Why Apple should develop its own chips for Mac

April 04, 2018 17:20
For Apple, the decision to develop its own chips for Mac computers aligns with its product roadmap as it could help Mac and iOS devices to work more seamlessly together. Photo: Bloomberg

The news that Apple plans to develop its own chips for its Mac computers, instead of relying on external parties, is not so surprising. 

The technology giant has done the same thing on its iPhone, iPad and Apple Watch products. More than that, the company has to differentiate its Mac products in terms of hardware specifications and create synergy with its mobile devices.

Currently, Mac computers are all powered by Intel-developed central processing units. The plan to use Apple-designed chips could probably be sad news for Intel as Apple accounts for around 5 percent of its annual sales.

But for Apple, the decision aligns with its product roadmap as the new chip could help Mac and iOS devices to work more seamlessly together, according to a Bloomberg report.

In fact, the market has been speculating on such a move, and Intel may have prepared for a possible end to its relationship with Apple. In June last year, Intel CEO Brian Krzanich said it probably made sense for Apple to use its own chips for Mac.

For Apple, the change would be a leap forward to its hardware system. Intel chips are one of the few major processor components designed by external parties inside Apple’s product portfolio. Currently, all iPhones, iPads, Apple Watches, and Apple TVs use main processors designed by Apple and based on technology from Arm Holdings.

Using its own chips for Macs would allow Apple to release new models according its own timeline, instead of relying on Intel’s schedule.

Apple's move to design and use its own chips could be done by phases. Industry watchers have said that Apple could first introduce an ARM-based chip as a co-processor to support additional exclusive features on Macs such as Touch ID and Touch Bar, and the new chip could also help enhance the encryption of data on Macs.

Currently, top-tier MacBook Pro and iMac Pro have ARM-based co-processors. It is highly likely that Apple will introduce such co-processors in Mac product updates.

The deployment of ARM-based chips would also help Apple in fast-tracking its own product development roadmap, as the company need not have to wait for Intel’s new chips for its product launches. In one case, Apple had taken four years to enhance its Macbook Pro with Touch Bar and Touch ID features.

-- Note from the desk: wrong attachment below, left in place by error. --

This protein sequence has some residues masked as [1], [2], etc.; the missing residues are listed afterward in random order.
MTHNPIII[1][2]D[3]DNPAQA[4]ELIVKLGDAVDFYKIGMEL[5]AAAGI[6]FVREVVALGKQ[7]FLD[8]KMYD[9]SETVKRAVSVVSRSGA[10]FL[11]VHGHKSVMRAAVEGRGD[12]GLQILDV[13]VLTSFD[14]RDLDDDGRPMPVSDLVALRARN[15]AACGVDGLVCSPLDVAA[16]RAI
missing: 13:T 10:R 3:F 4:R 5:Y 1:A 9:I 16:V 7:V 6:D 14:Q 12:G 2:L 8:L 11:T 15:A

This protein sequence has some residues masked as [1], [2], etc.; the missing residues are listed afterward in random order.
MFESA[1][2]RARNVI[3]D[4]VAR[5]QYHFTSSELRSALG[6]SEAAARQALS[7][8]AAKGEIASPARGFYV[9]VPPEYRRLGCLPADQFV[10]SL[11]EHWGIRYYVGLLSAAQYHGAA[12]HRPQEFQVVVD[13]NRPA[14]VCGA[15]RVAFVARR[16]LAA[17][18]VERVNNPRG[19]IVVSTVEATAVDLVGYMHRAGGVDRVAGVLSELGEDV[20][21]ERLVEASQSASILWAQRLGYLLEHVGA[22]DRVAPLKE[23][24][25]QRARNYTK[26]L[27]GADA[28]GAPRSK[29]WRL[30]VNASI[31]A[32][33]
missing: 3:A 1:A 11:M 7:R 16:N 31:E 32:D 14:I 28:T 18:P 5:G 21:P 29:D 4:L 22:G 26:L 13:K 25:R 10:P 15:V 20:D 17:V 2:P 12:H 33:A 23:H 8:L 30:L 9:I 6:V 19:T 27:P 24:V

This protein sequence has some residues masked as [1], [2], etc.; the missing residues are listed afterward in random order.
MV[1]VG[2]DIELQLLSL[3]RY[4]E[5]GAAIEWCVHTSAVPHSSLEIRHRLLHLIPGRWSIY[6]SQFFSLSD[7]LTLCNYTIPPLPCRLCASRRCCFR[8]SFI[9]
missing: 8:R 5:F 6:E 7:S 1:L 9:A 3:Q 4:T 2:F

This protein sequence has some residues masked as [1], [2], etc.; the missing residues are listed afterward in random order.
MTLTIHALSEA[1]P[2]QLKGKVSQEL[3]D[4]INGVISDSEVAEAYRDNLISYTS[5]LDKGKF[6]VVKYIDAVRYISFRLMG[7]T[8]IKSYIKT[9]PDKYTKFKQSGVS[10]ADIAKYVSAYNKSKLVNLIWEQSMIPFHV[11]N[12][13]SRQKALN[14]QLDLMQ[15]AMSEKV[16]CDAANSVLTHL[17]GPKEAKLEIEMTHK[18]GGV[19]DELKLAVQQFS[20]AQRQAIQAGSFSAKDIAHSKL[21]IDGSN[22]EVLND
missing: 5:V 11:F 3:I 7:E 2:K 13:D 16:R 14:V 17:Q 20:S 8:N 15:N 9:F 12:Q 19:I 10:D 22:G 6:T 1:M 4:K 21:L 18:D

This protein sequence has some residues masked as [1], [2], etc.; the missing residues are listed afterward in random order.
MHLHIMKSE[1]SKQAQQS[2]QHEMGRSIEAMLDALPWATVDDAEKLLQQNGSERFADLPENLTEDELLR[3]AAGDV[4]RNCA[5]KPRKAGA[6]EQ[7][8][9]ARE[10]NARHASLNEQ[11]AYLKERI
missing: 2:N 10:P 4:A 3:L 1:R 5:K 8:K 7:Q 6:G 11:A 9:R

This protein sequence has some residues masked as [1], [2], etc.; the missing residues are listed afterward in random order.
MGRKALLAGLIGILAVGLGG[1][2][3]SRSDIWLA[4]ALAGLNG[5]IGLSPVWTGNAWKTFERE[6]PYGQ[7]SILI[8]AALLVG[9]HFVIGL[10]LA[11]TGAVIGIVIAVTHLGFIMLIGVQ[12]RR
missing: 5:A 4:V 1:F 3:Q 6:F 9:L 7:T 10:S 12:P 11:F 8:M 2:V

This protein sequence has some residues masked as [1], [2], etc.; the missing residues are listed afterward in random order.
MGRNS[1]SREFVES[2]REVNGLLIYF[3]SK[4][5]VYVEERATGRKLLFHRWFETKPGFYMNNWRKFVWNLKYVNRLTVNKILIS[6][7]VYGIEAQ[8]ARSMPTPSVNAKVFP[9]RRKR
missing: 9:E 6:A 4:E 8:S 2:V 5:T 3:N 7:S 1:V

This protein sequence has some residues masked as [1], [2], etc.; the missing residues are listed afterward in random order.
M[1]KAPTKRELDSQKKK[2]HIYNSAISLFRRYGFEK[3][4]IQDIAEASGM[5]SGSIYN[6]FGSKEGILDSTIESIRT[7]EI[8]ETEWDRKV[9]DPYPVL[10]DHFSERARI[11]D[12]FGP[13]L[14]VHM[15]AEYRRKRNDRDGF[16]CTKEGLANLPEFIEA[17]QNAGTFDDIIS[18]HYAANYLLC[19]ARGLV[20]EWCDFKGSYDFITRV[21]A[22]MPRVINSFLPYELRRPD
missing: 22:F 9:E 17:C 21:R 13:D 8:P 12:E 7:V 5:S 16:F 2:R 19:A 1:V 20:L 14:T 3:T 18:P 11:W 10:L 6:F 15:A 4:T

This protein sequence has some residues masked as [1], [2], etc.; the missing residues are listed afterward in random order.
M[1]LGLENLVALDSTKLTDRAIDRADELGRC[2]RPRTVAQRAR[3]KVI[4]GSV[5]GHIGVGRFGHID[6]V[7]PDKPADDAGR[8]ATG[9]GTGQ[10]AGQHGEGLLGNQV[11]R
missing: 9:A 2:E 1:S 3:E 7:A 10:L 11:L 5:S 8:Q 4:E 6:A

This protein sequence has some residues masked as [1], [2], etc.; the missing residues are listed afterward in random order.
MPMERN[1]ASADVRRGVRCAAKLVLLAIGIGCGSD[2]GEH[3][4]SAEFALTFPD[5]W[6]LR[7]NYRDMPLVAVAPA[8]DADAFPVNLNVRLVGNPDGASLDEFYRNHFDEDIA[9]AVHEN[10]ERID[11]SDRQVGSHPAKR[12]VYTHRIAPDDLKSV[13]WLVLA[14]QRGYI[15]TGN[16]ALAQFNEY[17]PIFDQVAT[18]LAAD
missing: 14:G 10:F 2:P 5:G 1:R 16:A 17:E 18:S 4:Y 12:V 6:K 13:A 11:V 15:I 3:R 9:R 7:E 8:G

Another reason for Apple to have its owns chips on Mac is to enable applications running on iOS to also run on desktop Mac devices simultaneously. Such a new initiative, which media have reported over the past few years, could be another key Apple announcement as it would mean integrating iOS and MacOS into a single platform just like Microsoft's Windows 10 system.

That would enable software developers to create and publish apps that would work on both iOS and macOS. An app could be activated using either a touchscreen or a mouse/trackpad, depending on which device is running it.

From developers’ perspective, both platforms running on the same architecture would mean an easier way to support their apps.

Apple has already made several moves to bring all its applications closer together, such as its rollout of the shared APFS file system.

The company is also setting the stage for Mac/iPhone/iPad app interoperability. Bringing iOS apps to the Mac gives the Mac access to a robust software ecosystem, considering that the Mac App Store has struggled to gain as much traction.

The move would also make it easier for Apple to encourage developers to develop new apps for Mac and to strengthen its market share.

In the personal computer arena, Apple is gaining market share from the Windows camp. Its plan to use its own chips on Mac may not happen within a short period of time. But it certainly would allow Apple to demonstrate its strength and leadership in the field of technology and help convince the hundreds of millions of iOS device users to switch to Mac if they haven't yet.

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EJ Insight writer